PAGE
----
Presentation on theme: ""Information needed to support national sustainable water policies" IWG-Env Stat- International Work Session on Water Statistics – Vienna, Austria (20-22."— Presentation transcript:
"Information needed to support national sustainable water policies" IWG-Env Stat- International Work Session on Water Statistics – Vienna, Austria (20-22 June 2005) Session 1 - The need for water statistics : information for water policies By Jean-Michel Chéné United Nations DESA – Division for Sustainable Development
Objective On the basis of Agenda 21 and CSD recommendations and on the basis of on-going researchs : How to organize a national integrated water information system and to bring the relevant statistical knowledge to national policy makers to manage their own water resources in a sustainable manner.
3Objective GLOBAL INFORMATION AND DEBATE NATIONAL WATER POLICY Decision Making Reporting Monitoring Information Comptes, models GIS,evaluat.qual. Measurements Water Management Integrated Analysis of policy needs
4 1. Water, Information and Sustainable Development 2. Information system to support national sustainable water policies 3. Constraints to overcome and operational example 4. Conclusions and recommendations
5 1.1Rationale for five pillars of an information system 1) An equilibrium or trade-off has to be found between various factors which contribute, in general, to the quality of life of human beings in harmony with natural resources. 2) However no sustainable development is possible without eradicating poverty and reducing disparities in standards of living, in particular for access to safe water and to sanitation. 3) Current generations have the right to development but also the duty to leave to future generations enough stock of social, environmental and economic capitals to let them the possibility to gain, at least, the same level of quality of life.
6 1a Rationale for five pillars of an information system 1. Preservation of limited and vulnerable water resources; 2. access to water and sanitation 3. integration of economic activities concerned by water Improve and measure the processes of decision- making so as to achieve the progressive integration of economic, social and environmental issues in the pursuit of development that is economically efficient, socially equitable and responsible and environmentally sound : 4. Water governance. 5. Time and space issues : because anticipation of impacts is in the interest of current and future generations and knowledge of variability and of spatial distribution of resources and actions is also a necessity for proper analysis and management of hydro-systems.
7 1. b Agenda 21 : Needs in integration, coordination and water resources measurement Chapter 8, calls for monitoring and evaluating the development process systematically establishing systems for integrated environmental and economic accounting (IEEA) Chapter 18, fragmentation of responsibilities for water resources development among sectoral agencies. Safe water-supplies and environmental sanitation are vital for protecting the environment, improving health and alleviating poverty. Therefore, at subnational and national levels, it is recommended to strengthen sector monitoring and information management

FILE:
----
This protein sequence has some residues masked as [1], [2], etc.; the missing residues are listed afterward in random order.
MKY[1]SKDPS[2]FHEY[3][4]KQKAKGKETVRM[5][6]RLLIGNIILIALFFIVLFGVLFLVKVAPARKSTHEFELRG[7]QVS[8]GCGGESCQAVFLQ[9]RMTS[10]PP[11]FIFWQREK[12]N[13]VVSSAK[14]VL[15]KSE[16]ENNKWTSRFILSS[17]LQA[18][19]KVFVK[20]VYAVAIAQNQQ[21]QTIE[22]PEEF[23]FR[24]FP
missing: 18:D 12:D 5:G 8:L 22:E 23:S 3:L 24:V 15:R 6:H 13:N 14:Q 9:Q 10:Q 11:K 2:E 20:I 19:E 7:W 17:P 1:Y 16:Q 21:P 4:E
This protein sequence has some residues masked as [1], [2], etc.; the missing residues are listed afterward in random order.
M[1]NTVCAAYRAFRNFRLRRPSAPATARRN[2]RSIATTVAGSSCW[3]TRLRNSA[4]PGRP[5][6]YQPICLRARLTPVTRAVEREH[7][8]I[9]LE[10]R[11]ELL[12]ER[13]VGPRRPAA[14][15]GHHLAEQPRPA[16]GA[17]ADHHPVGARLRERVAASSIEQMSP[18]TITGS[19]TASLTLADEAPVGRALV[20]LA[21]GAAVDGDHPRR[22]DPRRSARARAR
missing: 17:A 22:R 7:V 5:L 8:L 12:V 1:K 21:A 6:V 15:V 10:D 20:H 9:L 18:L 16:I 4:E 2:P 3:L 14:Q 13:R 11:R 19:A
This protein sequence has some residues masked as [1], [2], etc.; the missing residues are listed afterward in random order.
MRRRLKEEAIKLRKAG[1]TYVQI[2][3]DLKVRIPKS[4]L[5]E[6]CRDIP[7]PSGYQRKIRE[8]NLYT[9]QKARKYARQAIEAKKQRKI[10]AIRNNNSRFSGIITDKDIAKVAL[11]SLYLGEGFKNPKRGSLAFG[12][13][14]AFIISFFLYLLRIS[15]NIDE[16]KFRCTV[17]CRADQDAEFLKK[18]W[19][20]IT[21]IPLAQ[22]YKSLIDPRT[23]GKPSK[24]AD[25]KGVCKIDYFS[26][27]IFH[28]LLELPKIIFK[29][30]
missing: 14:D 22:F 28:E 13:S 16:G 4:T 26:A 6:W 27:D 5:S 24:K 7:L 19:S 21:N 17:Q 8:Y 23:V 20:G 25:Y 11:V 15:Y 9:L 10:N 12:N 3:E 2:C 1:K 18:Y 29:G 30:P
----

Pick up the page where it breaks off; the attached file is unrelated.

8 1. b Agenda 21 : Needs in integration, coordination and water resources measurement Water resources assessment constitutes the practical basis for their sustainable management and a prerequisite for evaluation of the possibilities for their development. Chapter 40 on information for decision making. Methods for assessing interactions between different sectoral, environmental, demographic, social and developmental parameters are not sufficiently developed or applied.
9 1c Recent recommendations of CSD-13 (04-2005) develop and strengthen national monitoring systems on the quantity, quality and use of surface and groundwater resources at national and local levels, and for measuring progress towards internationally agreed goals and targets, as appropriate, as well as for assessing the impact of climate variability and change on water resources, through the following actions: Establishing and managing water information systems; Installing networks for monitoring water resources and quality; Standardizing methodologies and developing monitoring indicators; Transferring monitoring technologies adaptable to local conditions; Disseminating information to relevant stakeholders.
10 2- Information system to support national sustainable water policies
11 2- Information system to support national sustainable water policies Change within water systems are faster and faster. On the basis of sound structured information, with dynamic tools, decision makers need to adapt, in real time, to new and changing local, basin, national and international pressures on their water resource bases and hydraulic infrastructures. As the future becomes more difficult to predict, and change is faster, there is decreased interest in long term projections and plans. However, there is still a need for a long term vision of impacts, especially in the water sector where major projects, and main reforms, take more than ten years to be implemented. It is more and more necessary to have an estimate of long term impacts of each current decision : more a car is running fast, more you need to see far away.
12 2- Information system to support national sustainable water policies An efficient combination of the two complementary approaches consists in increasing resources towards designing and maintaining an integrated water sector information system. This system would be detailed enough, consistent, coherent and robust. It could provide a continuous monitoring of trends of water sector conditions, and in addition it could permit a constant adaptation of scenario modeling in order to estimate, as necessary, long-term impact of current policies.
14 2- Information system to support national sustainable water policies